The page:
A strategy of annihilation seeks to cut such efforts off because of their perceived politicized nature. Not only would such a wide-sweeping change likely cause a backlash, it could also undermine work that many on campus might view as a core capability—for example, partnering with industry for mutually beneficial research. 

A strategy of organizational design would instead start with a series of questions to identify how such centers or institutions serve or subtract from core capabilities. These questions include: What core capabilities are the centers explicitly tied to? Who makes decisions about the centers’ activities? How transparent is the decision-making process and how reflective of the university’s stakeholders is the decision-making team? This approach enables higher education leaders to identify and support the structures and strategies that best deliver on the most important capabilities and to reform or eliminate those that do not.  

A similar example could be applied to endowments and investments. Over the past decade, approximately 3 percent of U.S. higher education institutions, representing 39 percent of endowment assets, have divested from fossil fuel companies. When viewed as a problem of ideology, it sets the stage not just for rollbacks, but counter-divestment efforts. Such efforts, while holding opposite goals, are similar in that they create governing structures that permit the use of the endowment for ideological goals.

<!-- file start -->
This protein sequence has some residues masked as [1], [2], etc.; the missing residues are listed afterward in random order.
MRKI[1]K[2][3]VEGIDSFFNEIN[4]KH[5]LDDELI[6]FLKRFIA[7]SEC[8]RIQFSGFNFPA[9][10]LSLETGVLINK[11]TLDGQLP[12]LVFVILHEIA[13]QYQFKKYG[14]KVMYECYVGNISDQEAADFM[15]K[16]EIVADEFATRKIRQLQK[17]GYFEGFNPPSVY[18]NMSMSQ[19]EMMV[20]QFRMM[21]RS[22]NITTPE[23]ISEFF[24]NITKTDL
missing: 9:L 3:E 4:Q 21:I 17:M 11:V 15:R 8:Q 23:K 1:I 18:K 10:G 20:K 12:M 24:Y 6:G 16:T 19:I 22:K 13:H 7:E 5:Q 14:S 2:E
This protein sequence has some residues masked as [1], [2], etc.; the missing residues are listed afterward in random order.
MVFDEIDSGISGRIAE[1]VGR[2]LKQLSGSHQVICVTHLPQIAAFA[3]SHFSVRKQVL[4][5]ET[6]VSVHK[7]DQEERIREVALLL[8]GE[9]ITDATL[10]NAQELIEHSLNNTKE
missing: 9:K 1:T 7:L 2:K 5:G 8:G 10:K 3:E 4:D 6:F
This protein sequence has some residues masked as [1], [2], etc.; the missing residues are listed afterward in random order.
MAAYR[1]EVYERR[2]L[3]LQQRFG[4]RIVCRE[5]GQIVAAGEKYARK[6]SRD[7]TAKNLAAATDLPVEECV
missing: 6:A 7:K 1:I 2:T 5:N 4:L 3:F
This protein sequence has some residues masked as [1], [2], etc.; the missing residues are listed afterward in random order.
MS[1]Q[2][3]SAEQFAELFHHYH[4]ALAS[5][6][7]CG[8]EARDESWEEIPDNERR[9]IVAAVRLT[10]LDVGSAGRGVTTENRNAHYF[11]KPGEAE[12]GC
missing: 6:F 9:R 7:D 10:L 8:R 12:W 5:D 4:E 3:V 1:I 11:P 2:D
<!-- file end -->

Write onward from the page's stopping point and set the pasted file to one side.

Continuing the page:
An organizational design approach would instead assess the situation through the lens of core capabilities and decision-making processes. Rather than imposing any ideological litmus test, higher education leaders would consider what jobs the university needs the endowment to do, the governance structures best suited to execute those jobs, and the impact different options would have on the broader institution. This is the kind of approach that led then-Harvard President Drew Faust to caution against fossil fuel divestment in 2013: “Conceiving of the endowment not as an economic resource, but as a tool to inject the University into the political process or as a lever to exert economic pressure for social purposes, can entail serious risks to the independence of the academic enterprise.”